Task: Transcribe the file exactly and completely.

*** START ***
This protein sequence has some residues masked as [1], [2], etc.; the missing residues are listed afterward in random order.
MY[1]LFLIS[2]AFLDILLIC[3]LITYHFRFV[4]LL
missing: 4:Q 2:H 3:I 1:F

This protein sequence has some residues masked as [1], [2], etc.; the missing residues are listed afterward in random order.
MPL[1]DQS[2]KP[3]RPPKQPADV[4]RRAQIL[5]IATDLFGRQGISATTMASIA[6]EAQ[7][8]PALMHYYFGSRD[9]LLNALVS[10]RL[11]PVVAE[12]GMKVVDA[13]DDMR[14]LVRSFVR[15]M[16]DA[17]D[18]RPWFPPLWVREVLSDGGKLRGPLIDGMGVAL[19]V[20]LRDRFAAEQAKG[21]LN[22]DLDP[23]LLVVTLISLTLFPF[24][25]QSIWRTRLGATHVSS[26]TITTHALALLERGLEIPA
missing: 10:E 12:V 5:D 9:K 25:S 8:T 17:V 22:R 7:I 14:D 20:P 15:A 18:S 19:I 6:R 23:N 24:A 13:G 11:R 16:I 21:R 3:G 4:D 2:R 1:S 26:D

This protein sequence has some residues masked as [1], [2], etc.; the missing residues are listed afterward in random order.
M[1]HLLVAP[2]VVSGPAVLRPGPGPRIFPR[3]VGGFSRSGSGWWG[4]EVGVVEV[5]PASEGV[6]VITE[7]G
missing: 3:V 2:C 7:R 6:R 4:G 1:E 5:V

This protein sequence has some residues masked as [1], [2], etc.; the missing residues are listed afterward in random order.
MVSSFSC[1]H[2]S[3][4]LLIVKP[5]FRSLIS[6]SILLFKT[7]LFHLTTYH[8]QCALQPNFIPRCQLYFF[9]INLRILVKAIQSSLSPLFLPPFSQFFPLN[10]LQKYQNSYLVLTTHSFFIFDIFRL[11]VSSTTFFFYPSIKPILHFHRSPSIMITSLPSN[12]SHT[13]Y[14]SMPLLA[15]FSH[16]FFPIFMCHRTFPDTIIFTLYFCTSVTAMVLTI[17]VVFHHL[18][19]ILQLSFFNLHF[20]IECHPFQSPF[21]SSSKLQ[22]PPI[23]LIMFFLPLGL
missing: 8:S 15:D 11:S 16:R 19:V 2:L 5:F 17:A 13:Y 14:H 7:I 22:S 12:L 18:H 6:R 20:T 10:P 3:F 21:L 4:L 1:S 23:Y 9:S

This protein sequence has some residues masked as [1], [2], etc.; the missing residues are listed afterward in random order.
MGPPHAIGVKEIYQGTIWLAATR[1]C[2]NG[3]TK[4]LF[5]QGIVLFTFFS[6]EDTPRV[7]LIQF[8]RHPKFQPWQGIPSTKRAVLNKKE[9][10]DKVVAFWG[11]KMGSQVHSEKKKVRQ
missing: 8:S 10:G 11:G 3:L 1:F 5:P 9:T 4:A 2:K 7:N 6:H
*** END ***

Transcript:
This protein sequence has some residues masked as [1], [2], etc.; the missing residues are listed afterward in random order.
MY[1]LFLIS[2]AFLDILLIC[3]LITYHFRFV[4]LL
missing: 4:Q 2:H 3:I 1:F

This protein sequence has some residues masked as [1], [2], etc.; the missing residues are listed afterward in random order.
MPL[1]DQS[2]KP[3]RPPKQPADV[4]RRAQIL[5]IATDLFGRQGISATTMASIA[6]EAQ[7][8]PALMHYYFGSRD[9]LLNALVS[10]RL[11]PVVAE[12]GMKVVDA[13]DDMR[14]LVRSFVR[15]M[16]DA[17]D[18]RPWFPPLWVREVLSDGGKLRGPLIDGMGVAL[19]V[20]LRDRFAAEQAKG[21]LN[22]DLDP[23]LLVVTLISLTLFPF[24][25]QSIWRTRLGATHVSS[26]TITTHALALLERGLEIPA
missing: 10:E 12:V 5:D 9:K 25:S 8:T 17:V 22:R 7:I 14:D 20:P 15:A 18:S 19:I 6:R 23:N 24:A 13:G 11:R 16:I 21:R 3:G 4:D 2:R 1:S 26:D

This protein sequence has some residues masked as [1], [2], etc.; the missing residues are listed afterward in random order.
M[1]HLLVAP[2]VVSGPAVLRPGPGPRIFPR[3]VGGFSRSGSGWWG[4]EVGVVEV[5]PASEGV[6]VITE[7]G
missing: 3:V 2:C 7:R 6:R 4:G 1:E 5:V

This protein sequence has some residues masked as [1], [2], etc.; the missing residues are listed afterward in random order.
MVSSFSC[1]H[2]S[3][4]LLIVKP[5]FRSLIS[6]SILLFKT[7]LFHLTTYH[8]QCALQPNFIPRCQLYFF[9]INLRILVKAIQSSLSPLFLPPFSQFFPLN[10]LQKYQNSYLVLTTHSFFIFDIFRL[11]VSSTTFFFYPSIKPILHFHRSPSIMITSLPSN[12]SHT[13]Y[14]SMPLLA[15]FSH[16]FFPIFMCHRTFPDTIIFTLYFCTSVTAMVLTI[17]VVFHHL[18][19]ILQLSFFNLHF[20]IECHPFQSPF[21]SSSKLQ[22]PPI[23]LIMFFLPLGL
missing: 8:S 15:D 11:S 16:R 19:V 2:L 5:F 17:A 13:Y 14:H 7:I 22:S 12:L 18:H 6:R 20:T 10:P 3:F 21:L 4:L 1:S 23:Y 9:S

This protein sequence has some residues masked as [1], [2], etc.; the missing residues are listed afterward in random order.
MGPPHAIGVKEIYQGTIWLAATR[1]C[2]NG[3]TK[4]LF[5]QGIVLFTFFS[6]EDTPRV[7]LIQF[8]RHPKFQPWQGIPSTKRAVLNKKE[9][10]DKVVAFWG[11]KMGSQVHSEKKKVRQ
missing: 8:S 10:G 11:G 3:L 1:F 5:P 9:T 4:A 2:K 7:N 6:H